Daily rates for hiring shallow-water drilling rigs in the Gulf and elsewhere have fallen to half the peak levels reached in September 2008, and are unlikely to recover much this year.
Rig rentals hit by oil price drop off
Daily rates for hiring shallow-water drilling rigs in the Gulf and elsewhere have fallen to half the peak levels reached in September 2008, and are unlikely to recover much this year. More than 18 months after crude hit the record peak of US$147 a barrel on July 11 2008, difficult conditions persist throughout the international offshore oil drilling market, said David Williams, the chief executive of the international drilling contractor Noble.
"The whole global market is challenged. We don't have all our rigs working right now and our rates have come down significantly," Mr Williams said on the sidelines of a conference in Dubai. Worldwide, "day rates" for "jack-up rigs", which operate in shallow water, have dropped by as much as 50 per cent. Day rates have also fallen between 15 and 20 per cent for the floating platforms used to drill for oil and gas in deeper water.
In 2008, there was a worldwide shortage of deep-water rigs, which can cost up to US$1 billion (Dh3.67bn) each to build and as much as $500,000 a day to hire. That shortage accounts for the smaller drop in prices than shallow-water rig rates. Noble has been expanding its international deepwater drilling business for the past decade, responding to a global trend in the oil industry to explore more remote and challenging areas.
The drilling firm has fostered close relationships with national and international oil producers that have made significant deepwater discoveries. Its top clients include Royal Dutch Shell, ExxonMobil and the Brazilian and Mexican national oil companies Petrobras and Pemex. "We continue to move towards deep water," Mr Williams said. "We're going to walk softly and carry a big chequebook. We expect to keep growing."
But Noble is not planning to abandon its "complementary" shallow-water drilling business, which in the 1990s was its operational mainstay. "We like the jack-up business. It's a very simple business," Mr Williams told the Dubai conference. Noble's Gulf operations were "certainly sustainable", he said on the sidelines. "It's a good business, very stable long-term. We see rising demand." Noble has been working in the Gulf for 15 years and has 14 of its 43 jack-up rigs stationed there. But three of those are idle.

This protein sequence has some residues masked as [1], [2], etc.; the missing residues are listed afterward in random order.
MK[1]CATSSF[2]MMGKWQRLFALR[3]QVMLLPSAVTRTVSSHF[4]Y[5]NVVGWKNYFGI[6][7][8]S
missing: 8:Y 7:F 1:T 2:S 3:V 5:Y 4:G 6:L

The company also has 17 deepwater and two submersible rigs, for a total fleet of 62 drilling rigs. Global offshore rig use stands at about 80 per cent, Mr Williams estimated. The company has previously drilled gas wells off Qatar's coast for RasGas, the liquefied natural gas joint venture between Qatar Petroleum and ExxonMobil. It is among the bidders for major contracts to drill oil and gas wells off the Gulf coast of Saudi Arabia for the national oil company Saudi Aramco, Mr Williams said.
After the completion last year of a record 1.5 million barrel per day (bpd) expansion of the kingdom's oil production capacity to about 12.5 million bpd, Aramco is preparing to start work on two big Gulf projects it had earlier deferred: the development of the Karan gasfield and the Manifa oilfield, containing large deposits of heavy oil. "We expect, because costs are coming down and new rigs are working more efficiently, that utilisation will pick up," Mr Williams said. "Eventually that will translate into better day rates, although maybe not this year."
But future profits for deepwater drilling contractors are by no means assured as a lot of the expensive rigs are still being built in response to the earlier shortage. That could cause overcapacity in coming years. "Our plans will depend on what happens in the next 18 months," Mr Williams said. firstname.lastname@example.org